The downside, if there is one, is that you must be able to get through a bit of technical tinkering to make it work, but it’s very straightforward.
WordPress.com: This is a hosted version of the WordPress software that allows you to easily create a blog that is hosted by WordPress. The benefit of this approach is that there is no real setup, you simply sign up (it’s free), choose a theme, and start blogging.
The downside with hosted blogging platforms is that they are not as flexible and might not deliver as much search engine benefit because the content does not reside on your website domain.
TypePad.com: TypePad is another great hosted service with many features and a simple startup process.
Compendium Blogware: Business-targeted blog system that works around targeting keywords and phrases.
Windows Live Spaces: Based on simplicity and familiarity, Windows Live Spaces offers users a free, quick, and easy way to get started blogging.

5 tips for getting more from your blog

  1. Read, follow, and listen. You probably won’t get much in the way of results from blogging until you know what and how to write. The best way to do that, and by the way something I’ve done and continue to do daily, is read lots of blogs. Follow lots of people who point out interesting reads, listen using RSS and bookmarking sites like Delicious, and read every question your prospects and customers voice. Use an RSS reader such as Google Reader to make it very easy to listen to lots of content and then get a little notebook and carry it with you at all times so you can jot down every question customers and prospects ask.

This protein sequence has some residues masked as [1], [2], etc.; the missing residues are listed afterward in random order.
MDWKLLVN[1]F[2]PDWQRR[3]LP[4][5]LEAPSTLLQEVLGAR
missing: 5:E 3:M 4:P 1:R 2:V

2. Write what people search. If you’re one of those folks who has resisted blogging because you don’t think anyone would read your blog, don’t worry; they probably won’t. Most blogs aren’t read like a magazine, or like you might view it. They are found. In other words, post the answers to the questions, problems, and challenges that you know your market is asking and seeking and your blog content will become the single greatest online lead generation tool in your mix. Discover the exact phrases people in your market are using when they search and write valuable content around that and people will find your blog before they know your competitors exist.
  3. Ask for participation. Blogging is one of the first ways to build an engaged community. People talk about building community on Twitter and other social sites, but few things can compare to the engagement that can surround healthy debates, reader-generated content, and suggestions in blog comments. Write your blog posts in ways that invite people to comment. Ask for their ideas, and even ask them to give their opinions. Often, some of my points are amplified and made better through the comment stream that can surround them. Over time, you will build community participation and you may find that blogging is more fun when it becomes a conversation.
  4. Engage your comment community. When people take the time to offer thoughtful comments you should take the time to respond when appropriate. If a debate is in order, it’s OK to start one. Visit the sites of your comment community and engage in their writing. Link to their content in your blog posts and on Twitter. You might also find that using comment enhancing plug-ins such as Disqus, the commenting system I use, or Top Commentators, which shows a list of the people who comment the most, can make your comment community more active.